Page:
By following the manual or guide, you should be fine. Here is an overview what to expect when setting up your inflatable tent:

Always try to clean up the pitch area from dirt and debris.

To make sure your air tent won’t be damaged due to sharp branches, rocks or other stuff on the ground that might damage your tent.

Lay the tent out flat

Unfold the tent, find the door of the tent and place where you want it. Lay it out flat and peg down the corners. If you are using a groundsheet, the tent will be placed on top of the groundsheet / tarp first. This will help you keeping your tent clean from dirt. When you use a groundsheet, you need to peg the groundsheet / tarp first.

Find the valves

When you have fixed the groundsheet and tent corners you can prepare to pump the tent with air. Different brands will have valves in various places in the tent. Some have a single valve; others have one for each beam. When you are using 1 valve, ensure all other valves are closed!

Attach the pump

Depending on your model, the fitting will either screw-in, click in, or push into the valve. Often there are multiple types of fittings delivered with the pump. Ensure you have checked all this before you even pack your gear!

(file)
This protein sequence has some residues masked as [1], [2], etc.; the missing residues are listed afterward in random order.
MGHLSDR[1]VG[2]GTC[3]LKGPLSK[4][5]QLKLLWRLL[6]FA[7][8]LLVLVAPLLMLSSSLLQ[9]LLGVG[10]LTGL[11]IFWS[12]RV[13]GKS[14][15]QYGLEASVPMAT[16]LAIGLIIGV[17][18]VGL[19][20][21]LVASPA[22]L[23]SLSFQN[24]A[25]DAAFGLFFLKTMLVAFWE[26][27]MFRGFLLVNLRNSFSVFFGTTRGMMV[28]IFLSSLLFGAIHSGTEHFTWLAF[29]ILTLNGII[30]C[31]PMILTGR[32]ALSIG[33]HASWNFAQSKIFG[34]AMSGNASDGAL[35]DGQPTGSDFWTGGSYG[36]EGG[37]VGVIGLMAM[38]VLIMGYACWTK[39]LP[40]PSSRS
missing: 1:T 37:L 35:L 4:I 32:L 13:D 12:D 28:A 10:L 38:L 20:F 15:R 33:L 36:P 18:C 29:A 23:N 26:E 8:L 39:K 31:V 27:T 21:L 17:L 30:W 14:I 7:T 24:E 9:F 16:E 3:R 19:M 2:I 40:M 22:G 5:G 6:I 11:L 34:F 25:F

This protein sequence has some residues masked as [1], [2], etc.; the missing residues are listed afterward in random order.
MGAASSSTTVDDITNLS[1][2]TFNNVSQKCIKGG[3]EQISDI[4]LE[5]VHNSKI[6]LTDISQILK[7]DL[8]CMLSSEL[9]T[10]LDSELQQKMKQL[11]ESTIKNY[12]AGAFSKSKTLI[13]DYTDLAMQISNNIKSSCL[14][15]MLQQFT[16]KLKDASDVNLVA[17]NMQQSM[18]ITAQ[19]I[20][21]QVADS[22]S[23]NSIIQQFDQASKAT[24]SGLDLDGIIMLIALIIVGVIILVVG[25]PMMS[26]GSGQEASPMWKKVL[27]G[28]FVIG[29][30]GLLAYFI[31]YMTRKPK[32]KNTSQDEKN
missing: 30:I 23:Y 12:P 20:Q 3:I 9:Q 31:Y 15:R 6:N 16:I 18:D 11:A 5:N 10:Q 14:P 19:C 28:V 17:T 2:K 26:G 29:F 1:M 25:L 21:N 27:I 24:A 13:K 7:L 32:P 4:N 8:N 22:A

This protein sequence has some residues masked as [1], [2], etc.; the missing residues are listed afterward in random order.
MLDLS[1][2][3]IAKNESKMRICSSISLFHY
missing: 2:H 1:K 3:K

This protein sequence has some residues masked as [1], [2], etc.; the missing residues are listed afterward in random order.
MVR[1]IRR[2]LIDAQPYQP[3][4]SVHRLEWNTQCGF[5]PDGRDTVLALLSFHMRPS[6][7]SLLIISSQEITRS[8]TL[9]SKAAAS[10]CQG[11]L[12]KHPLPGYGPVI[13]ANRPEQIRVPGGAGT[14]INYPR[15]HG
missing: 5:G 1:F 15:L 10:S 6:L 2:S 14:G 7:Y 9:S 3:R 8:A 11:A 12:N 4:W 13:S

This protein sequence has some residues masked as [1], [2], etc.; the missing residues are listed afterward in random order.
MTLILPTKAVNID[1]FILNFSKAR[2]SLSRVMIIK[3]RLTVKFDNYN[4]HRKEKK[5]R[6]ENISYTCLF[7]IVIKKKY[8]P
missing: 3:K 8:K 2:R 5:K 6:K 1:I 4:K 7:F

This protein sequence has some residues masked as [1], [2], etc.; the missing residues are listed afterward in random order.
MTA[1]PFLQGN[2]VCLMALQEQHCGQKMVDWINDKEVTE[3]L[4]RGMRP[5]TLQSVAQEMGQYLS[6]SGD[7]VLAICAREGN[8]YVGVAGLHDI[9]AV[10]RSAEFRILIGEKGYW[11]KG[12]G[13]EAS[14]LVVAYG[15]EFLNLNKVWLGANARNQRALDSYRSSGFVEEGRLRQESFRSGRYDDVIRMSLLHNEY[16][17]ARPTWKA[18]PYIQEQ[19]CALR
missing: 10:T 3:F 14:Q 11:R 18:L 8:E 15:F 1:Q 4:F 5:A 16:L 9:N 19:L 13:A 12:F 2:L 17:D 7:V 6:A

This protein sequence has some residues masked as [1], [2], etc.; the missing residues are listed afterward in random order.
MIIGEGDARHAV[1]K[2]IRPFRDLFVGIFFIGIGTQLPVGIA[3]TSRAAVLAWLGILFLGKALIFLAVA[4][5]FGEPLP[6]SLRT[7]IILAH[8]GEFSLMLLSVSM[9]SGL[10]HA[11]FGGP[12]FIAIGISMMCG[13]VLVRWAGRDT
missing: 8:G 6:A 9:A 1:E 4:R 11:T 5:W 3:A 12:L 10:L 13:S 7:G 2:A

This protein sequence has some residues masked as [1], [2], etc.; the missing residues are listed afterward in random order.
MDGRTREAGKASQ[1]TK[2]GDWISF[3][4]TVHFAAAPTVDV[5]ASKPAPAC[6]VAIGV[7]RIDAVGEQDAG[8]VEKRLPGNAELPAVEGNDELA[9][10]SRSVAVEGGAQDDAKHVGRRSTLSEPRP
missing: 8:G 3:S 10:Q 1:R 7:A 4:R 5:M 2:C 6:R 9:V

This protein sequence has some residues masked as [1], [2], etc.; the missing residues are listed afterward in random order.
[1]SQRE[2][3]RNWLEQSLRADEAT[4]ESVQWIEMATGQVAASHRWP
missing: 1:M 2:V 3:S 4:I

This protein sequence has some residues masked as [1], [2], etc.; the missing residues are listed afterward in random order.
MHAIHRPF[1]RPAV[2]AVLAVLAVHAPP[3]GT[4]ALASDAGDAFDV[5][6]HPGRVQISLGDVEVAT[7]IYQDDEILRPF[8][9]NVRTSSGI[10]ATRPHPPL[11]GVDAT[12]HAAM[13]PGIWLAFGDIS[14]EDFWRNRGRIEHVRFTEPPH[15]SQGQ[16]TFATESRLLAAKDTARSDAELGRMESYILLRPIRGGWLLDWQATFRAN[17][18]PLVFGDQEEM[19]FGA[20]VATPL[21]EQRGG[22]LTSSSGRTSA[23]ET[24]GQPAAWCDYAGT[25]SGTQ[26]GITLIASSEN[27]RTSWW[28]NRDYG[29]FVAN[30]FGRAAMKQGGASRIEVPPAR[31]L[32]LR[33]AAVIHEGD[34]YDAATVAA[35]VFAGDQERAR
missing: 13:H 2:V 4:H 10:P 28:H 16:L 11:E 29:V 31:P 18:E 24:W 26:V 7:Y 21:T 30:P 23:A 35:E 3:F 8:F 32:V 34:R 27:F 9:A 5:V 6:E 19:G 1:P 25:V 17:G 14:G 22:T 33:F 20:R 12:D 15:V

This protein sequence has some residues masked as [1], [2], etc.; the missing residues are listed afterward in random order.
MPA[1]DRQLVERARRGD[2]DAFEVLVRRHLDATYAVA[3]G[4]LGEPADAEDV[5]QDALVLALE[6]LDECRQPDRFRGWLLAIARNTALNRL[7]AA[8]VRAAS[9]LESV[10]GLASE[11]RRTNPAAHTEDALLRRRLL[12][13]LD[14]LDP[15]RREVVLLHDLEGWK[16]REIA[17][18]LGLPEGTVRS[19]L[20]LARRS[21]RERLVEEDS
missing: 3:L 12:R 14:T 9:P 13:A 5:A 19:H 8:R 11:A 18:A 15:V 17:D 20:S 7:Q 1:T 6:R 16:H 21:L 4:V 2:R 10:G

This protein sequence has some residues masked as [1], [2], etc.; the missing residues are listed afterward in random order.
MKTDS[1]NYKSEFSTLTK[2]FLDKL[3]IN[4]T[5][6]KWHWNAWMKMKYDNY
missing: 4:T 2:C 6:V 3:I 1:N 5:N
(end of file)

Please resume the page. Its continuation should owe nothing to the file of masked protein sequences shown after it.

Start inflating

Make sure you do not pump too much air into the beam – ideally, use a pump with a pressure gauge and don’t exceed the manufacturer’s recommended pressure level. You will recognize that the amount of air pressure used can be high, this is because the materials used are of high quality and forms a strong base as a whole.

Push the beams into shape

If it’s a bit breezy, you might need a helping hand here – especially if you’ve got a large or heavy tent. Normally the beams will fold into place while air is pumped inside them but it can happen you need to help positioning the beams a bit.

Peg out the guy lines

Unravel the guy ropes and peg them loosely around the tent before tightening them up.

Clean up the area to ensure all is safe and Relax!

Fifteen minutes later, and you’ve done it. Well done!

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Inflatable Tent Problems

A tent can be a significant investment and if you’re a beginner to camping, you of course will be careful and keep a close eye on the state of your tent. Here is some information on common ‘worries’ that can be easily rectified/prevented or may not be an issue at all.

New to the Market.

Inflatable Air Tents are relatively new to the industry, and there are not as many Air Tents in circulation as there are Pole Tents. People may know very little about  inflatable tents; if something goes wrong, people may not know how to fix them, but more and more people understand that in case of a repair, it’s a super easy job to do.